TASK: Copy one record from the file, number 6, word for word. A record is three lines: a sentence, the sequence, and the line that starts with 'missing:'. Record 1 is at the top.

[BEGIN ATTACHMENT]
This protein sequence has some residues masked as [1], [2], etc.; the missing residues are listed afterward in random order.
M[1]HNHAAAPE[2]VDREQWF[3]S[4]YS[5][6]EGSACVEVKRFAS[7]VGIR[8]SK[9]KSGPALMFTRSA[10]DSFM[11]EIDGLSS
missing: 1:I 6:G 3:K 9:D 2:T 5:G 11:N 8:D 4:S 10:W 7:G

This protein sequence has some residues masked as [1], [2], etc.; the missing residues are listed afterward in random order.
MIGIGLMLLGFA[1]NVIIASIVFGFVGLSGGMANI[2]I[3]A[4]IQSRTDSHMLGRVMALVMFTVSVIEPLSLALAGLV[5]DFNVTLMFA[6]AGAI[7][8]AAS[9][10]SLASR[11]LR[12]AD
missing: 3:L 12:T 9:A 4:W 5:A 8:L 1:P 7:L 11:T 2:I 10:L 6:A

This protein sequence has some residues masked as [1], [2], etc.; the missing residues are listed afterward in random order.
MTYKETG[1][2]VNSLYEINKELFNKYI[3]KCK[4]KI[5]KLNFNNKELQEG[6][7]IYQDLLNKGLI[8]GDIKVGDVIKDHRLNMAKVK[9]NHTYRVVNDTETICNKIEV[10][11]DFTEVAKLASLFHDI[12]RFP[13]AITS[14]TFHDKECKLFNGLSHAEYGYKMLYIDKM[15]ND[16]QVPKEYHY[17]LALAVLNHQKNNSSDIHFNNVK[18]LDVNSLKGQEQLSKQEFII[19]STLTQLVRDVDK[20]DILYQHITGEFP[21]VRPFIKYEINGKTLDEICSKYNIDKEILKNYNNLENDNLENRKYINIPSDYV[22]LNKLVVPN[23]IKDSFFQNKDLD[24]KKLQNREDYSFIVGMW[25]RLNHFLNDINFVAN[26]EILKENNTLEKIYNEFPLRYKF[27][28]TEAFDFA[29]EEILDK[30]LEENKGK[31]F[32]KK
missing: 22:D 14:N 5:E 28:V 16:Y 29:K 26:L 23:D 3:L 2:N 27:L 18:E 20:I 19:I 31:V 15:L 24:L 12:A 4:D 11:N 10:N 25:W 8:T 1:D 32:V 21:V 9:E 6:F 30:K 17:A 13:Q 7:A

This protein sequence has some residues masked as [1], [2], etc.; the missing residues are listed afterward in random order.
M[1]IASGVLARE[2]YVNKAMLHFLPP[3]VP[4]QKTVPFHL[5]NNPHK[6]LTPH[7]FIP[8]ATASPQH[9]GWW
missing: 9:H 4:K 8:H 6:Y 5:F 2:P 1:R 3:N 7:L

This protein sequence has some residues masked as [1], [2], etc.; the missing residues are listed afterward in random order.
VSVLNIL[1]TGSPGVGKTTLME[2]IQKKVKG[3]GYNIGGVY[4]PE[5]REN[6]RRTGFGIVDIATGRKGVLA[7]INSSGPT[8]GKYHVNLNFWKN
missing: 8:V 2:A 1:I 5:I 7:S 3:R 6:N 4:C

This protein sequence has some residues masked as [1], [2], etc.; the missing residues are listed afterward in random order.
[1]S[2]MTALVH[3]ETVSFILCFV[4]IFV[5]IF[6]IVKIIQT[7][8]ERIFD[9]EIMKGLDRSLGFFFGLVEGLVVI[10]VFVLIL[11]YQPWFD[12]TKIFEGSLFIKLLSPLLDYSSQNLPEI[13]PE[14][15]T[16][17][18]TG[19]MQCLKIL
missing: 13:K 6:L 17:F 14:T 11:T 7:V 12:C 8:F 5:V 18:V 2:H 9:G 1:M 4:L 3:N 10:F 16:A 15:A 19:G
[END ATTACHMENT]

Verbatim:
This protein sequence has some residues masked as [1], [2], etc.; the missing residues are listed afterward in random order.
[1]S[2]MTALVH[3]ETVSFILCFV[4]IFV[5]IF[6]IVKIIQT[7][8]ERIFD[9]EIMKGLDRSLGFFFGLVEGLVVI[10]VFVLIL[11]YQPWFD[12]TKIFEGSLFIKLLSPLLDYSSQNLPEI[13]PE[14][15]T[16][17][18]TG[19]MQCLKIL
missing: 13:K 6:L 17:F 14:T 11:T 7:V 12:C 8:F 5:V 18:V 2:H 9:G 1:M 4:L 3:N 10:F 16:A 15:A 19:G